Princeton Community Forum: What’s Next in Iraq? Is War Inevitable?

Public Lecture and Discussion
Princeton University
December 11, 2002
By Carl Robichaud

On December 11, 2002 Princeton’s Woodrow Wilson School hosted a Community Forum: “What’s Next in Iraq? Is War Inevitable?”

The Panel Discussion was moderated by Dean Anne-Marie Slaughter. Panelists included: Michael Doran, Assistant Professor of Near Eastern Studies; Jonathan Granoff, President of the Global Security Institute; Frank N. von Hippel, Professor of Public and International Affairs; Co-Director, Program on Science and Global Security; Paul R. Krugman, Professor of Economics and International Affairs. 

Download the full streaming video of the event (RealPlayer):
Princeton Iraq Forum

The panelists spoke with, and fielded questions from, students, professors, and community members in a filled-to-capacity Dodd’s auditorium.

Jonathan Granoff‘s comments focused on the importance of addressing Iraq with multilateral and legal solutions through the United Nations, rather than relying on the unilateral exercise of force.

“The great genius of the American system is the sense of humility reflected in the checks and balances and the rule of law,” said Granoff. “I think the biggest cost of a war on Iraq would be the militarization of the American psyche, and the articulation of security through the unilateral exercise of military force.”

He noted that within the current administration there are many who favor overthrowing the Iraqi government even if weapons inspectors find nothing.

“What we are saying to the world is: We are going to disregard our duties to get rid of WMD. We are going to continue to threaten the world with massive annihilation with nuclear weapons, which remain on hair-trigger alert. We are not going to abide by the International Court of Justice’s ruling that nuclear weapons are illegal. We are going to disregard the Nuclear Non-Proliferation Treaty, and the unequivocal commitment we made in the year 2000 to thirteen practical steps leading toward the elimination of nuclear weapons. We are going to disregard those duties, and then we’re going to tell people from other countries that they can’t have these weapons? It’s irresponsible, unsustainable, and its inequity is essentially immoral.”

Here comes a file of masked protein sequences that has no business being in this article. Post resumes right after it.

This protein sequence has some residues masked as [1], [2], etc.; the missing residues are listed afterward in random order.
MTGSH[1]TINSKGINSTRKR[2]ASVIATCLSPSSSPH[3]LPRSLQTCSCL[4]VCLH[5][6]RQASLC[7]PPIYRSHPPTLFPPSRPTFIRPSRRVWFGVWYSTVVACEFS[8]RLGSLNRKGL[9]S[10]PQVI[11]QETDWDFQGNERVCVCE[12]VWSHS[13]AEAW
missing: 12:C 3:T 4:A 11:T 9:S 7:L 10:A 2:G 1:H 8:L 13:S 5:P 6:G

Granoff also raised concerns about post-war Iraq, especially about the lack of an exit plan. “What happens if they have democracy there, and the people in Iraq say they want the better deal on their own oil? Do we leave?”

Granoff argued that it is still possible to avoid war. “There is a way in which the humility of checks and balances would lead to a non-violent solution, and if we were interested in this we would be pushing for very robust monitors that would ensure that Iraq could not acquire nuclear weapons.”

Frank von Hippel, Co-Director, Program on Science and Global Security, and GSI Advisor, emphasized that in terms of non-proliferation the US-Russia program to prevent the spread of nuclear materials is far more important than any intervention in Iraq. But “while the Bush administration has been obsessed about Iraq, it has actually been trying to cut the budget to help Russia secure its nuclear materials.”